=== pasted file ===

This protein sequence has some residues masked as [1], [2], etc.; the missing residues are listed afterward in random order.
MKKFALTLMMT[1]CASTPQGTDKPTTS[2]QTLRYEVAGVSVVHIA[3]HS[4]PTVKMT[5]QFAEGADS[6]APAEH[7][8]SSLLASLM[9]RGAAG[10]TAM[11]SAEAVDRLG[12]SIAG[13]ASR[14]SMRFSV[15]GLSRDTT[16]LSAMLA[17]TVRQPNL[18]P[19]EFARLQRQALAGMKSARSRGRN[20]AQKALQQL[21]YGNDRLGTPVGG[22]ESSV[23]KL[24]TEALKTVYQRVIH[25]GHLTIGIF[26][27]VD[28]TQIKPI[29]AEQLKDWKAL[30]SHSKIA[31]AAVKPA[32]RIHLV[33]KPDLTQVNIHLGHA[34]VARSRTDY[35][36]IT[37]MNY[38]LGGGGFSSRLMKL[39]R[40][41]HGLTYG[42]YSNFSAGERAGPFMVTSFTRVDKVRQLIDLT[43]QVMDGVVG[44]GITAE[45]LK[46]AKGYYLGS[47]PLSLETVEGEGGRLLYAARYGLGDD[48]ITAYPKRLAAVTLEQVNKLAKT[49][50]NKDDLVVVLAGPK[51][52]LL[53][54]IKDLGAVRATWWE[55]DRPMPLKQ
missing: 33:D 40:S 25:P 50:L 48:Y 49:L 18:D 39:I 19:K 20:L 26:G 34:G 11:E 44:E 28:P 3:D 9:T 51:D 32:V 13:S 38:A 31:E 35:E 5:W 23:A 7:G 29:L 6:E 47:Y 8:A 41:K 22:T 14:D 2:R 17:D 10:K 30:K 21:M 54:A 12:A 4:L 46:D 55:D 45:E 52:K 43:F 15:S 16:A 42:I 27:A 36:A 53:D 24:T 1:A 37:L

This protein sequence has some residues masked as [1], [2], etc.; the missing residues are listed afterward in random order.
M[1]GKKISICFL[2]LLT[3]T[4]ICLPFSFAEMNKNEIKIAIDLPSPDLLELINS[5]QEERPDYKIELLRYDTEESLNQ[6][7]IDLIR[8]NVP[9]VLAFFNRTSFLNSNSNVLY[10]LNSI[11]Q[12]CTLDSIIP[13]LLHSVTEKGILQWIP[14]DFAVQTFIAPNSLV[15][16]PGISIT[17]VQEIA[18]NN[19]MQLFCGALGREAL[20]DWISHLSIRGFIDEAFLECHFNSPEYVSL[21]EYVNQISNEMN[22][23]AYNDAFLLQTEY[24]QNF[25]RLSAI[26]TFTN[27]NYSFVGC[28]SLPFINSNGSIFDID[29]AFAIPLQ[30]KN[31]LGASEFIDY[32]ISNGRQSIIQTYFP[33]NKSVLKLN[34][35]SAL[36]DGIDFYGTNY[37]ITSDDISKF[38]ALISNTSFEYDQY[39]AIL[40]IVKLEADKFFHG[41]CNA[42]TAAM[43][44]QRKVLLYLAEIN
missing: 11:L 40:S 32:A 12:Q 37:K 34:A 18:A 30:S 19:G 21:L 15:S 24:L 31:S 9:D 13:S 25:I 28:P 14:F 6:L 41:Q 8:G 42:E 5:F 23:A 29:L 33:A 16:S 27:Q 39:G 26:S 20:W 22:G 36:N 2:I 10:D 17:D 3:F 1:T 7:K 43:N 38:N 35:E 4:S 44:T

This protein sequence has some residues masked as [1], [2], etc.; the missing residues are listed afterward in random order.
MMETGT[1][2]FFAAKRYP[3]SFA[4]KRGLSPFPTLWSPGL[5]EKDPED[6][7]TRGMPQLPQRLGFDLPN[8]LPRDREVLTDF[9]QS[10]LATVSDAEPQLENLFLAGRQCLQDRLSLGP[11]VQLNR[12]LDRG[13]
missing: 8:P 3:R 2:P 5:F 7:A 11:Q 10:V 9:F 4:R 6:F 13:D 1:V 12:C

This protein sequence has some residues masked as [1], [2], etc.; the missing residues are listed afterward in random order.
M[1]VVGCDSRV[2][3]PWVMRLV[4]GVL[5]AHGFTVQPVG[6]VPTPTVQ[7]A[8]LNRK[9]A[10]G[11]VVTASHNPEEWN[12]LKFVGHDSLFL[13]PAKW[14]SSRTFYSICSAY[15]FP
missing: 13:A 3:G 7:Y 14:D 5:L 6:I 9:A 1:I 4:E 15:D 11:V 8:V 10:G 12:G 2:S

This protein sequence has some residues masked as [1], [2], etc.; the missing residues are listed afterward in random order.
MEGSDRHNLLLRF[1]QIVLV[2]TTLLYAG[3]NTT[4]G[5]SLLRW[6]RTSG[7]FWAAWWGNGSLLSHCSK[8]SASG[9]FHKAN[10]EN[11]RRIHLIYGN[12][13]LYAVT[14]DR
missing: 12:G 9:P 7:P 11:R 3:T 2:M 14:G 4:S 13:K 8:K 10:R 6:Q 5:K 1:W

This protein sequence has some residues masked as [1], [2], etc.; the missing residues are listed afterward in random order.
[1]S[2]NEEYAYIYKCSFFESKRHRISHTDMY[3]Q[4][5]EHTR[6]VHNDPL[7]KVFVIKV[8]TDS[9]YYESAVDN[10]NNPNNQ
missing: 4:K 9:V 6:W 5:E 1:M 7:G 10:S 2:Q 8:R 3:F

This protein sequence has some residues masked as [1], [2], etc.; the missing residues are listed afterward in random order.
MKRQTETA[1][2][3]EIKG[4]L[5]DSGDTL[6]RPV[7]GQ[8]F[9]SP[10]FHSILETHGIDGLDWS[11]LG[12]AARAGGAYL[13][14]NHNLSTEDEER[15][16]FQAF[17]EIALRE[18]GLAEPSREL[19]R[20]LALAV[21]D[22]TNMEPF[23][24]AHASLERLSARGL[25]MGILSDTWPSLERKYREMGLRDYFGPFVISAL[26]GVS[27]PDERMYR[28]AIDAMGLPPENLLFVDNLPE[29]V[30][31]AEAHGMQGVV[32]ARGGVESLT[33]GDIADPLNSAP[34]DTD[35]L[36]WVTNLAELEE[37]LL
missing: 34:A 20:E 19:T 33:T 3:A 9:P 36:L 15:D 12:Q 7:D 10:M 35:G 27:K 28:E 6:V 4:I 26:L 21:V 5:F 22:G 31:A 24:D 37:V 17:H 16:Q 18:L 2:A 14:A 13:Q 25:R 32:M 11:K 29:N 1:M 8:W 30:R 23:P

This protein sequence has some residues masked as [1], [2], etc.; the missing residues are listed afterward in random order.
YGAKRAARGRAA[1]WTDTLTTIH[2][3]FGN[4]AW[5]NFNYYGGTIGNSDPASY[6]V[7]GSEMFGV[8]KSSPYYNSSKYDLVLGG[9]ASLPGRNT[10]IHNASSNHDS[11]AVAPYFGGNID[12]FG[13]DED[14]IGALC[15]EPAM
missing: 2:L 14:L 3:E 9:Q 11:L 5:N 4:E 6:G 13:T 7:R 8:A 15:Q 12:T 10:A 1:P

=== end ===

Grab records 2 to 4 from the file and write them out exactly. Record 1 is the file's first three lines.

This protein sequence has some residues masked as [1], [2], etc.; the missing residues are listed afterward in random order.
M[1]GKKISICFL[2]LLT[3]T[4]ICLPFSFAEMNKNEIKIAIDLPSPDLLELINS[5]QEERPDYKIELLRYDTEESLNQ[6][7]IDLIR[8]NVP[9]VLAFFNRTSFLNSNSNVLY[10]LNSI[11]Q[12]CTLDSIIP[13]LLHSVTEKGILQWIP[14]DFAVQTFIAPNSLV[15][16]PGISIT[17]VQEIA[18]NN[19]MQLFCGALGREAL[20]DWISHLSIRGFIDEAFLECHFNSPEYVSL[21]EYVNQISNEMN[22][23]AYNDAFLLQTEY[24]QNF[25]RLSAI[26]TFTN[27]NYSFVGC[28]SLPFINSNGSIFDID[29]AFAIPLQ[30]KN[31]LGASEFIDY[32]ISNGRQSIIQTYFP[33]NKSVLKLN[34][35]SAL[36]DGIDFYGTNY[37]ITSDDISKF[38]ALISNTSFEYDQY[39]AIL[40]IVKLEADKFFHG[41]CNA[42]TAAM[43][44]QRKVLLYLAEIN
missing: 11:L 40:S 32:A 12:Q 37:K 34:A 18:A 30:S 19:G 21:L 15:S 24:L 31:S 9:D 13:S 25:I 28:P 14:F 6:L 41:Q 8:G 42:E 5:F 23:A 29:L 33:A 16:S 27:Q 39:G 26:S 20:W 22:G 36:N 2:I 10:D 17:D 3:F 1:T 7:K 43:N 38:N 35:E 4:S 44:T

This protein sequence has some residues masked as [1], [2], etc.; the missing residues are listed afterward in random order.
MMETGT[1][2]FFAAKRYP[3]SFA[4]KRGLSPFPTLWSPGL[5]EKDPED[6][7]TRGMPQLPQRLGFDLPN[8]LPRDREVLTDF[9]QS[10]LATVSDAEPQLENLFLAGRQCLQDRLSLGP[11]VQLNR[12]LDRG[13]
missing: 8:P 3:R 2:P 5:F 7:A 11:Q 10:V 9:F 4:R 6:F 13:D 1:V 12:C

This protein sequence has some residues masked as [1], [2], etc.; the missing residues are listed afterward in random order.
M[1]VVGCDSRV[2][3]PWVMRLV[4]GVL[5]AHGFTVQPVG[6]VPTPTVQ[7]A[8]LNRK[9]A[10]G[11]VVTASHNPEEWN[12]LKFVGHDSLFL[13]PAKW[14]SSRTFYSICSAY[15]FP
missing: 13:A 3:G 7:Y 14:D 5:L 6:I 9:A 1:I 4:E 15:D 11:V 8:V 10:G 12:G 2:S